Video games are getting more and more popular every year. The global video game industry was already worth over a hundred billion USD back in 2017, over 170 billion USD in 2020, and it continues to grow at a steady rate – forecasts tell that it’s going to break the value of 300 billion by 2026.
When something gets that much attention, naturally some questions are starting to appear, and those who don’t entirely understand what video games are, are often trying to demonize the industry and the players. So, let’s take a look at some of the most popular video games myths that, apparently, are not true.
Video Games Make Us More Violent and Aggressive
Probably the most popular myth about video games that needs to be debunked – and one of the more damaging and unfair ones – is that video games make us more aggressive and lead to an increase in violent behaviors. It’s not secret knowledge that among all available video games, there are some titles that are excessively brutal and are not meant to be played by teenagers. We won’t dive into the details, but there are some games that allow players to do some nasty gore things and the blood is everywhere.
However, according to a meta-analysis of 28 global studies performed by researchers from New Zealand’s Massey University, this alone is not enough to make us more violent than we normally are. They found that the correlation between gaming and aggression is so small, that it’s impossible to make a connection between the two. In other words – there is no proof that video games lead to violence. What’s more, there is no proof that video games have any aggression-related long-term effects on our behavior.
Gamers Can’t Tell the Real World from Fantasy
This one is somewhat related to the previous myth and it’s based solely on our tendency to fantasize and imagining things. Most of us do like to imagine things not only from video games but also from books, movies, and other works of fiction, to be a part of our reality. However, it doesn’t mean that gamers can’t tell the real world from fantasy. They know exactly what’s real and what’s not – they just like to introduce an element of fantasy to an otherwise boring and not-so-exciting real world. Video games are not here to blame – let him who didn’t want to be Superman, Son Goku, or perhaps Captain Tsubasa in his teenage years cast the first stone.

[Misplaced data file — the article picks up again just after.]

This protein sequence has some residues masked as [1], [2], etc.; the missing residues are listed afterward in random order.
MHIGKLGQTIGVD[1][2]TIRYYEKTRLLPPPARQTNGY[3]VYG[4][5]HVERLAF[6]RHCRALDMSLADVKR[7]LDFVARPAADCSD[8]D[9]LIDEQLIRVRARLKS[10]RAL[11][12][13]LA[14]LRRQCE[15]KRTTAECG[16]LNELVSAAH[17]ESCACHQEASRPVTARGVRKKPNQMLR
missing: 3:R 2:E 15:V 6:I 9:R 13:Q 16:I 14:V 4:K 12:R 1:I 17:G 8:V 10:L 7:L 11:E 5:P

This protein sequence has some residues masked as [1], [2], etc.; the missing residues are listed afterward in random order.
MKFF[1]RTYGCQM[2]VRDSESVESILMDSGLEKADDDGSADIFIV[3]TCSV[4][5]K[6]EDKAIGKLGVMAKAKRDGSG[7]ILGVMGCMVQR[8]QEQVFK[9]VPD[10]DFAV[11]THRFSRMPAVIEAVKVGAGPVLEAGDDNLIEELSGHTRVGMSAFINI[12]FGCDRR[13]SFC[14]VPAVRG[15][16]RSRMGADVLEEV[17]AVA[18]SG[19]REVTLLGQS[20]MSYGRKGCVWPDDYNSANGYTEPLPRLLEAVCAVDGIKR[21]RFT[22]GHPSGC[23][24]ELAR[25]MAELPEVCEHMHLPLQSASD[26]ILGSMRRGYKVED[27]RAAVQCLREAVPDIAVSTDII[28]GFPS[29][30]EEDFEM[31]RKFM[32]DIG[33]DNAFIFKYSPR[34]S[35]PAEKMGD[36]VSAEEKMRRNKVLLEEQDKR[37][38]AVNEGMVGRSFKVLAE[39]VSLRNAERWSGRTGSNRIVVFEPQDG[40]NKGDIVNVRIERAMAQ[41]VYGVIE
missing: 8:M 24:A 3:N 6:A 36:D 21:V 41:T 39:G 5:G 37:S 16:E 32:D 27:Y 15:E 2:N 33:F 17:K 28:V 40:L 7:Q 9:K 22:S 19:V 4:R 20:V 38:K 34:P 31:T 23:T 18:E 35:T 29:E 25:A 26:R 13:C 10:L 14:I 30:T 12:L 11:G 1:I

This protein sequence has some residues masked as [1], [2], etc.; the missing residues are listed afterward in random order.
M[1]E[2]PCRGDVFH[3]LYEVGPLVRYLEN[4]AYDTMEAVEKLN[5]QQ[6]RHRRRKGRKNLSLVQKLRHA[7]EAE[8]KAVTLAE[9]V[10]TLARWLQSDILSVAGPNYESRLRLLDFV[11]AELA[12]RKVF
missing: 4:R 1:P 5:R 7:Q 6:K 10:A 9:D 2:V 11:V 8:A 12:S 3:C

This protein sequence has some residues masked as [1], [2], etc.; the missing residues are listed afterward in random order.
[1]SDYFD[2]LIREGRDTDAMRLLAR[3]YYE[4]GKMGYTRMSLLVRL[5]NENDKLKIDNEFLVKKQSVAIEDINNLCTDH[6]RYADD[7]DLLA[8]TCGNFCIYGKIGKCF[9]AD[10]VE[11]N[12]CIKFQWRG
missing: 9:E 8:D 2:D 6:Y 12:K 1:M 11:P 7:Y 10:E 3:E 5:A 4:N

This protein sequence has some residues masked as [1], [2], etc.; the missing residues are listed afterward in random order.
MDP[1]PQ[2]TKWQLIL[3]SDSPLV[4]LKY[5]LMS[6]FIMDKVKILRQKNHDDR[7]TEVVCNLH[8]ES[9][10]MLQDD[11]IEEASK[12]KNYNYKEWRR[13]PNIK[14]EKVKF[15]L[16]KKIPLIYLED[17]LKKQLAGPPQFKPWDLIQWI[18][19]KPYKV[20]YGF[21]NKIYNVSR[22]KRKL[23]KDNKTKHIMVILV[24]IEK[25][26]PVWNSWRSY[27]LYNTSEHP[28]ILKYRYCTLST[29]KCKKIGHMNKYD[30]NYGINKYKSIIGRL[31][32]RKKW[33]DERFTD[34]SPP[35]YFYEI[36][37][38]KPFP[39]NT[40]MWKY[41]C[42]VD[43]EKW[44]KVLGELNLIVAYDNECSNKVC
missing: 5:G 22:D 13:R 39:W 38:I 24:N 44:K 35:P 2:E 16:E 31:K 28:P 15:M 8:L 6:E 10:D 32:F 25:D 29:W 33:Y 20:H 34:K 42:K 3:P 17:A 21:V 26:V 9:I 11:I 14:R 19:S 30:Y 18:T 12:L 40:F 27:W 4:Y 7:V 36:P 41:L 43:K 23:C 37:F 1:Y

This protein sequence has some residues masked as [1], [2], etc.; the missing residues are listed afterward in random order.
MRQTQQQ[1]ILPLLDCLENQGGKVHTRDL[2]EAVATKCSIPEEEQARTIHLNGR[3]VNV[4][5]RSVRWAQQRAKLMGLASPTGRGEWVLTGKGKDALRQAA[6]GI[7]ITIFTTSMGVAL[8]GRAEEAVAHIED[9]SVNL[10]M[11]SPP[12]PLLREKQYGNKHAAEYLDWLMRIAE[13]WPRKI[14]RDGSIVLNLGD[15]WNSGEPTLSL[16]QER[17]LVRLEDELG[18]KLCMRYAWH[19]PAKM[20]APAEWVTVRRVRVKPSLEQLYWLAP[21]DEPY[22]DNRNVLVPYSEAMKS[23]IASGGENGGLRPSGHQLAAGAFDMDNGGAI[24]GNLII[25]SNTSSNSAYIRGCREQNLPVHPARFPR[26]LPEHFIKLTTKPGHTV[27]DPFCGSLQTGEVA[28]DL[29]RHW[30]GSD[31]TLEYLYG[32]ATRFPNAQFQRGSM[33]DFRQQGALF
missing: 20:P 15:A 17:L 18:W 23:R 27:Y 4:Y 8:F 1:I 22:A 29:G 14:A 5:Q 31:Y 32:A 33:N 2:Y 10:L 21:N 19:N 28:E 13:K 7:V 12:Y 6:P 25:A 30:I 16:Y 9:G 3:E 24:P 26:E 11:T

With that being said, there are certainly people who can accidentally take the real world for the virtual one – but it has nothing to do with video games, but rather with one’s particular mental disorders.
Video Games are for Loners and Lead to Social Isolation
For those non-gamers who look at gamers during play, gamers may appear to be loners, but usually, it’s not necessarily the case. Sure, not all gamers are extroverts, but more often than not they are not socially isolated either – they just prefer a different form of communication with other people. Chat applications, voice communicators, in-game guilds, community forums – technology allows us to remain in touch with people from all over the world without the need to spend a fortune to cover travel costs.
Many of those who play online games find friends during play, and bonds formed this way often last a lifetime. Today it’s not unusual for people to even find their significant other in games, which can give a start to a happy gamer family. There are also a lot of ordinary people who play games but live their usual lives – it’s a great and simple source of entertainment that doesn’t require one to leave his house, after all.
Video Games are a Waste of Time
This is a tough one because it all depends on each individual. Video games can be used either solely as a source of entertainment, in which case they’re kind of time wasters, but they can also lead to a gaming-related career, which includes becoming a streamer, a content creator, or a professional e-sport player, and there’s a lot of money to be made in each of these professions.